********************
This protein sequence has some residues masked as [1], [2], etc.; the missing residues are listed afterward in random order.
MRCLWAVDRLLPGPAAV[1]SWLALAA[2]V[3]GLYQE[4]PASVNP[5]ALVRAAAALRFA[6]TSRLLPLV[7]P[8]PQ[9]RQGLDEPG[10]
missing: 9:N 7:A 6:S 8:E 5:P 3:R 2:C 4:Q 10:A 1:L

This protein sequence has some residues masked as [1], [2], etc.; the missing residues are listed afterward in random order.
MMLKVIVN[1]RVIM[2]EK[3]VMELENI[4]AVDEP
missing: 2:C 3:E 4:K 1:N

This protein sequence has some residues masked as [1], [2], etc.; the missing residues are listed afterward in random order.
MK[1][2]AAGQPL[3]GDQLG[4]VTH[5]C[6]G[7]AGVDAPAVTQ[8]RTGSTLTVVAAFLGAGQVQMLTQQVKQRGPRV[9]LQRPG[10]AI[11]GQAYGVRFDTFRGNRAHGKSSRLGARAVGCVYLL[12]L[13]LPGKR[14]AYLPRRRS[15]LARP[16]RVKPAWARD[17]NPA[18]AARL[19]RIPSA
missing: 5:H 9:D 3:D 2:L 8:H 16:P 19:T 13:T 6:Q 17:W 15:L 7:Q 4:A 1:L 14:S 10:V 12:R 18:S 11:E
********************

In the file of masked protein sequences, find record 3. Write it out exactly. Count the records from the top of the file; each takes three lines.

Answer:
This protein sequence has some residues masked as [1], [2], etc.; the missing residues are listed afterward in random order.
MK[1][2]AAGQPL[3]GDQLG[4]VTH[5]C[6]G[7]AGVDAPAVTQ[8]RTGSTLTVVAAFLGAGQVQMLTQQVKQRGPRV[9]LQRPG[10]AI[11]GQAYGVRFDTFRGNRAHGKSSRLGARAVGCVYLL[12]L[13]LPGKR[14]AYLPRRRS[15]LARP[16]RVKPAWARD[17]NPA[18]AARL[19]RIPSA
missing: 5:H 9:D 3:D 2:L 8:H 16:P 19:T 13:T 6:Q 17:W 15:L 7:Q 4:A 1:L 14:S 10:V 12:R 18:S 11:E